- when I arrive home with fried brain and anxiety all over me, unable to focus or do anything besides laying on the couch and watch Friends again and again
- when I eat junk food and have no energy, but too tired to work out, even though I know I’d feel better
- when I think about small workplace conflicts and tasks that are really not important but somehow seem unsolvable, even in the evening, even waking up at 4AM
- when I promise myself that it’s only one day, only temporary, only until the end of the week, the end of the project, the end of this month
- when I feel bad all the time because I’m stuck with all the important things and self-development and learning and being healthy and taking care of myself
- when I try to break the cycle, only to slip back at the first stressful day
- … and when I remember how much worse it used to be before, when this was the normal, not the exception, and feel grateful for a second
I’m really getting into the new Cage the Elephant-songs, and this was the first that stuck in my head, but this line is also the one that helps me the most at work.
I’m an overthinker, and endlessly creative with imaginary catastrophic situations (in my head I’ve got fired in so many hypothetical ways that reality would have a hard time catching up), but luckily while my work experience grew I learnt that most of the actual problems gets sorted out one way or another, and also, imagining problems doesn’t make it easier to figure out the existing ones.
It has been a difficult half year for my whole team, and the resulting conflicts happened at once with an explosion of thoughts and feelings left unsaid for too long.
We got through it (haven’t really solved it all, but took some small steps in the right direction, and everyone is much more careful), but since then, I need to start my days with a reminder to let go the worry of past problems not yet solved and future problems likely to occur. If I’m able to focus on my daily tasks and only my daily tasks, I feel like I have a chance to actually achieve something. It would be better to have a sense of a bigger picture, but that’s not up to me, so I work with my own puzzle piece.
Let’s start with an easy one, right? Well… I’ve been running circles around lifestyle, self-image and self-esteem since I was a little girl. I pretty much hated my body and felt incapable of changing it the way I wanted to when I was a teenager (I couldn’t really see myself clearly back then, just that I’m not thin enough/good enough), ate cake for breakfast during university, and coped with stress and boredom at my first few workplaces with a lot of vending machine chocolate.
I never had any energy, felt stuck in many ways, and tried to avoid looking at myself in the mirror (I didn’t gain a lot of weight, not at once, but the number gradually got higher and higher).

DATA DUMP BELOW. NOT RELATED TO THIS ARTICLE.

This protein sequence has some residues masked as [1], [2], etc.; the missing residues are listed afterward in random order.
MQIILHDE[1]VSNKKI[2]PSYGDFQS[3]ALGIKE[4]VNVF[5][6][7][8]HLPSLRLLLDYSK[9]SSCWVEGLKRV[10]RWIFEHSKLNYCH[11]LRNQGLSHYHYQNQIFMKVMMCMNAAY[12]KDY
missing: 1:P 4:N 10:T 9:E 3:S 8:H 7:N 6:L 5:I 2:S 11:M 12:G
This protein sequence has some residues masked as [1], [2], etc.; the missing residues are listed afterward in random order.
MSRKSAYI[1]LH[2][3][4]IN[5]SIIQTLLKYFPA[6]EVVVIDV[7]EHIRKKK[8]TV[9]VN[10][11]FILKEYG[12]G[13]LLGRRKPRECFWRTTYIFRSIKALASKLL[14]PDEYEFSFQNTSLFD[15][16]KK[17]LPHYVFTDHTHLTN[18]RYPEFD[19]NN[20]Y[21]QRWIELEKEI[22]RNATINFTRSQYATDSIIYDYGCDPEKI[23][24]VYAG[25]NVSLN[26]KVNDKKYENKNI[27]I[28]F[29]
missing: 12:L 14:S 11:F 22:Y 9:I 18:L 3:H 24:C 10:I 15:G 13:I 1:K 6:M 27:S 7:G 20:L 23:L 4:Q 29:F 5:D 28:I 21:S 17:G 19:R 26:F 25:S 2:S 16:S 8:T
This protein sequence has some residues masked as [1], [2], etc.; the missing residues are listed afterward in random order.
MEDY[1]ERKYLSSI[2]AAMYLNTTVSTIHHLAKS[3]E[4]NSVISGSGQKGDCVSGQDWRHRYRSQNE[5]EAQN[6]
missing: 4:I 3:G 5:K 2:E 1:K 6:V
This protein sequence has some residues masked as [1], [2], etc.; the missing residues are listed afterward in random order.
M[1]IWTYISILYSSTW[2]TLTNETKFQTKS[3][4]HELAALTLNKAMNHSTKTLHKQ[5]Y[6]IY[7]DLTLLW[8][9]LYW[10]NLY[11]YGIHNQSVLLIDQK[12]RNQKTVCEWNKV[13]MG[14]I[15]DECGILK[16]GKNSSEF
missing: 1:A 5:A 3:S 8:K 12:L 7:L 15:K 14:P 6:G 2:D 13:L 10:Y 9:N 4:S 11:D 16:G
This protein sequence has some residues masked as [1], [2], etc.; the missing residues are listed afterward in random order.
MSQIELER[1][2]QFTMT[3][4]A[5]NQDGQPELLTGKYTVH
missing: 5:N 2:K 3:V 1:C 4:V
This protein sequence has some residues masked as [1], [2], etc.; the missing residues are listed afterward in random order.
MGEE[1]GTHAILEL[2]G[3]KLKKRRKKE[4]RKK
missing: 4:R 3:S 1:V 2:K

It got better when I started to work in a completely different field, something that I’d truly enjoy and get satisfaction from, with much less stress, but my food addiction wouldn’t really go away, not yet. At least I started to run and work out regularly, and also I got into body positivity, and with those things combined, I started to see myself more cleary: I no longer wanted to look the way that was impossible- I’m short and curvy, that’s a given-, I just wanted to be a better, more toned version of that (which sometimes seems like an achievable goal and sometimes an unreachable fantasy).
I was diagnosed with Insulin Resistance last year, and since then my results got worse, so now I have no choice- I have to count calories every day, not just when I feel like it, and also I have to work out three times a week, not just occasionally. So far these stricter rules helped to hold myself accountable, but in the future it might start to crumble.
I still have the weight loss fantasy I used to, I still want to eat chocolate when I’m stressed or overwhelmed, I still struggle with liking my actual body, not just an imaginary future version of it. I want to find the balance between “if you want to be fit and healthy, you just need to change things until you get the desired results” and “accept yourself the way you are, eat what you feel like eating, and don’t try to control your weight gain”, and it’s on my mind a lot.
I’ve been writing different blogs about different things- mostly random everyday events- for many years, but never in English. I’ve been doing art journal for more than 2 years now, and what started as a way of creating fanart for my favourite bands’ songs became much more personal.
For a while now I’ve been planning to combine the pictures with a longer, more complex thought process that accompanies the creation of them, but haven’t find the way or the right platform – this blog will be an experiment with that.